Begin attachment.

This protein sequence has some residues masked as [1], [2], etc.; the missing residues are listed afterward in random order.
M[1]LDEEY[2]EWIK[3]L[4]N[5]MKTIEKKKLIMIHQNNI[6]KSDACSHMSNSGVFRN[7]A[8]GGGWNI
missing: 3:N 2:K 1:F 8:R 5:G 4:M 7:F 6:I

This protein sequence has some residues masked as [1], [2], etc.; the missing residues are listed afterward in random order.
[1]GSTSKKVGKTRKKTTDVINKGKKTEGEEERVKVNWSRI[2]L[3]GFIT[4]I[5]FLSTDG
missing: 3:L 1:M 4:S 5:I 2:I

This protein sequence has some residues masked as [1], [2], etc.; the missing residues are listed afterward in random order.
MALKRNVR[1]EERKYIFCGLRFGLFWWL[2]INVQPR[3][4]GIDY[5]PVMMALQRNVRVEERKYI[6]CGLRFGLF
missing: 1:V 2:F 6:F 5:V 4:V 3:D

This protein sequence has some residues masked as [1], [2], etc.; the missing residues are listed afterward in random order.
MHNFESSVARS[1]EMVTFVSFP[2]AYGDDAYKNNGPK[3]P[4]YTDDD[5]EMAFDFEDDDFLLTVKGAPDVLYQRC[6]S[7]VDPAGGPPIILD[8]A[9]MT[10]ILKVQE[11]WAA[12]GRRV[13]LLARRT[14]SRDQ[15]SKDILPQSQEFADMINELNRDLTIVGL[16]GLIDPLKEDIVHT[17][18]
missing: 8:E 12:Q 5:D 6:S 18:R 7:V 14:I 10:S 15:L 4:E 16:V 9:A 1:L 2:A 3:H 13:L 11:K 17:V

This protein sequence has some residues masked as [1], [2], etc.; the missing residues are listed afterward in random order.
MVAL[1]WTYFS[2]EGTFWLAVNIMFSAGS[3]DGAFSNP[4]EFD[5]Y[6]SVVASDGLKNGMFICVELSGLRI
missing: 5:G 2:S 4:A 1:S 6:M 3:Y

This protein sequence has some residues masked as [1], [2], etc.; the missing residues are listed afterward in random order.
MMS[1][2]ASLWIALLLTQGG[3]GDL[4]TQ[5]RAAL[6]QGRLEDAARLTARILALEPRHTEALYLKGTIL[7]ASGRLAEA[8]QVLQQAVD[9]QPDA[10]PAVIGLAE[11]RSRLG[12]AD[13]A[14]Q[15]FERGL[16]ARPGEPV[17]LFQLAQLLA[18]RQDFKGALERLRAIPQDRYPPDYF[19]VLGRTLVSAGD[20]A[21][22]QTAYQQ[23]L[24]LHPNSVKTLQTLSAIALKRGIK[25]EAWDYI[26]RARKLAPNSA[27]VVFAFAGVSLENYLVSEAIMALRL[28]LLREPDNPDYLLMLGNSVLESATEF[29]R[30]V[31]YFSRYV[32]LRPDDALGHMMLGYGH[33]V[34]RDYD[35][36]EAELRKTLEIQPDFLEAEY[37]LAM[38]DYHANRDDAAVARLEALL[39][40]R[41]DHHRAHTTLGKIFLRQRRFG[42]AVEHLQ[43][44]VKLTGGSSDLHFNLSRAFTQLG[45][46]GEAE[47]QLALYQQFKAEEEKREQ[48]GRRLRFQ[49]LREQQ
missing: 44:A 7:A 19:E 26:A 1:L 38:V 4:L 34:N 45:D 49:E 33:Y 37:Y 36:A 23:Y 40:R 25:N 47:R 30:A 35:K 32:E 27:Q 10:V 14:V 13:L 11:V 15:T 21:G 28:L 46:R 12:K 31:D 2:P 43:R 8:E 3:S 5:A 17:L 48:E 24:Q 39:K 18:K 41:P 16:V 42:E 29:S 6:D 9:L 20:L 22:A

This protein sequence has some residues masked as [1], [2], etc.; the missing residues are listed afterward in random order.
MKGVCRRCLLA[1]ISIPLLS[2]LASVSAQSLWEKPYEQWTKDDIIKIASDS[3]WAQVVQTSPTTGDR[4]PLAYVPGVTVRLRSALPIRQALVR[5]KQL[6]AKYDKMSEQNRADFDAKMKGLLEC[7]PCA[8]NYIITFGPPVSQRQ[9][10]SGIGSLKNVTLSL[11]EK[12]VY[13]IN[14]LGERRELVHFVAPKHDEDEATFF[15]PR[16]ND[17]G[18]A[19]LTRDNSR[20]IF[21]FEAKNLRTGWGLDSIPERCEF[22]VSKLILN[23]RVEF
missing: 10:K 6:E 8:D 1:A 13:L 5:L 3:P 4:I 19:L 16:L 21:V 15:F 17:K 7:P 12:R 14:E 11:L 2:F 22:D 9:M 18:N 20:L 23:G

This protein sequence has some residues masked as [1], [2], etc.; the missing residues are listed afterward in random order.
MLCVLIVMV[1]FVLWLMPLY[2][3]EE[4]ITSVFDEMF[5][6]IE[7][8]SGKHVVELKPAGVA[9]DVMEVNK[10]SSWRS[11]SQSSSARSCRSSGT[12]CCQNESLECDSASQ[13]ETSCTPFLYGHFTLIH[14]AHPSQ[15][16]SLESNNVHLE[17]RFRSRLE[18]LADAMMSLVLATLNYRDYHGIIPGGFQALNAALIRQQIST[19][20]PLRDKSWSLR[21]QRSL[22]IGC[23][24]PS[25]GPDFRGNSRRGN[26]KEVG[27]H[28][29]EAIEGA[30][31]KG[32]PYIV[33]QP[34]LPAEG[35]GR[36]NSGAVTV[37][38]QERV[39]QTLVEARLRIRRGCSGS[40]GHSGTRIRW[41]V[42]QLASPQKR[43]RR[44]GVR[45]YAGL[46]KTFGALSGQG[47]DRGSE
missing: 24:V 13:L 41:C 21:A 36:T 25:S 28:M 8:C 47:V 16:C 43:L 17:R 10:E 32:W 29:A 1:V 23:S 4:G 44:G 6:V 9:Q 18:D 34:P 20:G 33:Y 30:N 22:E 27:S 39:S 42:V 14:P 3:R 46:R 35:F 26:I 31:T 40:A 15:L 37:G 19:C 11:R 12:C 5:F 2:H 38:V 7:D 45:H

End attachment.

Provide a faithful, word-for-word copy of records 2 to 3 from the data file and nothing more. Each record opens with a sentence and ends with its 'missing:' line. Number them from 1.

This protein sequence has some residues masked as [1], [2], etc.; the missing residues are listed afterward in random order.
[1]GSTSKKVGKTRKKTTDVINKGKKTEGEEERVKVNWSRI[2]L[3]GFIT[4]I[5]FLSTDG
missing: 3:L 1:M 4:S 5:I 2:I

This protein sequence has some residues masked as [1], [2], etc.; the missing residues are listed afterward in random order.
MALKRNVR[1]EERKYIFCGLRFGLFWWL[2]INVQPR[3][4]GIDY[5]PVMMALQRNVRVEERKYI[6]CGLRFGLF
missing: 1:V 2:F 6:F 5:V 4:V 3:D